A MEMBER of the World Bank Group has invested $399 million in private sector-led projects in the Philippines, with most of the investments aimed at helping businesses recover from the coronavirus pandemic.

The International Finance Corp. (IFC) in a statement on Wednesday said that its investments in the Philippines accounted for 10.5% of its overall commitments in the East Asia and the Pacific region worth $3.8 billion from July 1, 2020 to June 30, 2021.

“The Philippines has been deeply affected by COVID-19, which has reversed many of the development gains the country has achieved. This has created an even greater sense of urgency to foster a more inclusive recovery, and IFC is committed to remaining a steadfast partner to the Philippines through the challenges that lie ahead,” said Jean-Marc Arbogast, IFC’s country manager for the Philippines.

Among the IFC’s investments in the country included extending $15 million in debt financing to CARD Bank, Inc. and CARD SME Bank, Inc., which would benefit over 60,000 companies.

It also invested in Cebu Air, Inc.’s convertible bonds “to help maintain trade and the competitiveness required to provide affordable transportation” in the country. IFC, along with IFC Emerging Asia Fund and Indigo Partners LLC, poured in $250 million in Cebu Air in May. 

IFC also invested $150 million in seven-year social bonds issued by UnionBank of the Philippines meant to finance over 2,000 loans for micro, small and medium enterprises.

The World Bank member also invested in local startups such as Growsari to help grow their business.

Since 1962, IFC has invested over $5.5 billion to 160 local companies in the Philippines to projects that mitigate the impacts of climate change; promote financial inclusion; improve the capacity of private sector and those supporting sustainable infrastructure.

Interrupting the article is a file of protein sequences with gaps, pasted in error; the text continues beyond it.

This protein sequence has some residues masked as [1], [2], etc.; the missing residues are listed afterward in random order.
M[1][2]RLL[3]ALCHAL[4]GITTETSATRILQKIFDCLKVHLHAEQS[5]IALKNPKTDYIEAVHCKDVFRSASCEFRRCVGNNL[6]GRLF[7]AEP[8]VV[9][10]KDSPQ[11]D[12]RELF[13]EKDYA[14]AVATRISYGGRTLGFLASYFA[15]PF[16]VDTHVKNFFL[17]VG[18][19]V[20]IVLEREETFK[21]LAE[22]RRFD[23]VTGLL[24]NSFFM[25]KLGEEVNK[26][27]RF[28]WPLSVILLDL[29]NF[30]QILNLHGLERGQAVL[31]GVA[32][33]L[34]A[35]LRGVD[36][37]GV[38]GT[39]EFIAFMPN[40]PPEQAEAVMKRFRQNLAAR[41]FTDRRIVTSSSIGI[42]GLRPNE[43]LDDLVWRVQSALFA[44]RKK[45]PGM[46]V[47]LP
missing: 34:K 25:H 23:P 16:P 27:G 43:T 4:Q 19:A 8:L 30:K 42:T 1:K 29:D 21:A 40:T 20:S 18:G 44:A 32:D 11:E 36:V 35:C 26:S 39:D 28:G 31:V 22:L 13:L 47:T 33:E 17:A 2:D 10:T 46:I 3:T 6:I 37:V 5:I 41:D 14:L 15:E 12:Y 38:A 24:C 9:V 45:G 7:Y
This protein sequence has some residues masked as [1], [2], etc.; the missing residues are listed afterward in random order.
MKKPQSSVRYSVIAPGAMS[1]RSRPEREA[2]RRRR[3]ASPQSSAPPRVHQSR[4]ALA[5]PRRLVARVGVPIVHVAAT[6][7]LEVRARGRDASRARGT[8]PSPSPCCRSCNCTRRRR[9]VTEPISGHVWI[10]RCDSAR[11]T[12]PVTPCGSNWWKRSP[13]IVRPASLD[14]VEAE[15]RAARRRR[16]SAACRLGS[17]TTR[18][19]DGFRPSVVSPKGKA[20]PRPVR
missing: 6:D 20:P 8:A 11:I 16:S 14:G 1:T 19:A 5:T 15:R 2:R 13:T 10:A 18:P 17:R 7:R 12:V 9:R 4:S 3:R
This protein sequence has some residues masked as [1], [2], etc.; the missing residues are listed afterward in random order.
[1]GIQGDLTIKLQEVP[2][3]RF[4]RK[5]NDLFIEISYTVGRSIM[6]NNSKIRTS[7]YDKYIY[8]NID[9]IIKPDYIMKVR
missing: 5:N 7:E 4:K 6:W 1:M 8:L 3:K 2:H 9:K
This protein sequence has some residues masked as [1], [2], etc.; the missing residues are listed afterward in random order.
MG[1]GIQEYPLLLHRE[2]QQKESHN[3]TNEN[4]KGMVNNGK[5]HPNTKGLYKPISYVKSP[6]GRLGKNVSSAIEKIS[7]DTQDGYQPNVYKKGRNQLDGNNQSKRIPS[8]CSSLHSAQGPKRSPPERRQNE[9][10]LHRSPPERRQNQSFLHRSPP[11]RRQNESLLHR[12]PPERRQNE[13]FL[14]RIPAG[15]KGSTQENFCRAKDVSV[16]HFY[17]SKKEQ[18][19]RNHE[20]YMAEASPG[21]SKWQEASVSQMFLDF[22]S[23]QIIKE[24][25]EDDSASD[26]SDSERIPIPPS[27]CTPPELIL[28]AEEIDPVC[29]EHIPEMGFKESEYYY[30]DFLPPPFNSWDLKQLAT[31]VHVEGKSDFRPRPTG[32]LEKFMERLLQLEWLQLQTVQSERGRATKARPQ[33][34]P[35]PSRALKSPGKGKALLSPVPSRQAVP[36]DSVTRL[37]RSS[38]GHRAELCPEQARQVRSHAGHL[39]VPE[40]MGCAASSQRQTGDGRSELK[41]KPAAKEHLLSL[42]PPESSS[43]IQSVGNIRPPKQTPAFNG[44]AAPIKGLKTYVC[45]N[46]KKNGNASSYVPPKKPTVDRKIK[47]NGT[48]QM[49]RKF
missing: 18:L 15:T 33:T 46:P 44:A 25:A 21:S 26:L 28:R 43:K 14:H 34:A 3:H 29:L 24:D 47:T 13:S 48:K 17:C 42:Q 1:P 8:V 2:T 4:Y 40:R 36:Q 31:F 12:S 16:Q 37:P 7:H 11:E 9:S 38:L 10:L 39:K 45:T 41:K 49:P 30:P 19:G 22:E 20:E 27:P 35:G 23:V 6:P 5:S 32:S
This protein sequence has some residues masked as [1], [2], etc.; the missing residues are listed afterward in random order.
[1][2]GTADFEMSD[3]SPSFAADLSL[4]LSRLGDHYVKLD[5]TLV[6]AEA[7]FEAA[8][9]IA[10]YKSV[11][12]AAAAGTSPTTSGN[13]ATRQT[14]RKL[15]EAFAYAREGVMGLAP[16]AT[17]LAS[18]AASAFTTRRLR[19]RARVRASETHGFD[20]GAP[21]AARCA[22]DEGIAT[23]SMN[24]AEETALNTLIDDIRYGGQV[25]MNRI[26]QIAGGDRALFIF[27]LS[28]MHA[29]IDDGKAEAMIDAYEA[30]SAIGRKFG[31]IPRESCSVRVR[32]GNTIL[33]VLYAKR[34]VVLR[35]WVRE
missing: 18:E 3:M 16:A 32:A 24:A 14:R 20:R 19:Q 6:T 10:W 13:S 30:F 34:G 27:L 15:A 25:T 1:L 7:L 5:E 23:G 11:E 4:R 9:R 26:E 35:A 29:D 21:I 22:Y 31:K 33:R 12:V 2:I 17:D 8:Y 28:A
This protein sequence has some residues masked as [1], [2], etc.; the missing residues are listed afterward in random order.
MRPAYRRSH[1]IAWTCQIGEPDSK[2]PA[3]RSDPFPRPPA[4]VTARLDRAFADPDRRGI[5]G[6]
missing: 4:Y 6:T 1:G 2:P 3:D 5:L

Across the region, IFC recorded an all-time high of $3.8 billion in total commitments in the past year: $2.8 billion in long-term funding from its own account and $956 million from external investors. On top of this, IFC also granted $1.5 billion worth of short-term investments in the region to boost trade.

Meanwhile, the IFC announced the appointment of Kim-See Lim as the new regional director for East Asia and the Pacific.

A Malaysian national, Ms. Lim will lead investment and advisory operations in the 18 countries in the region. She replaced Vivek Pathak, who has been named IFC director and global head for climate business.

“Given the devastating impacts of the global pandemic, IFC will continue to focus on leveraging the private sector to foster a green, resilient, and inclusive recovery in East Asia and the Pacific,” she said in a statement.

“In alignment with the World Bank Group’s new Climate Change Action Plan, a climate-smart roadmap will be critical to achieve the goals of job creation and shared prosperity in the region. Building back better is the only way to spur the region’s recovery out of this crisis while prioritizing renewable energy, energy efficiency, green and blue bonds, and smart cities,” she added. — Beatrice M. Laforga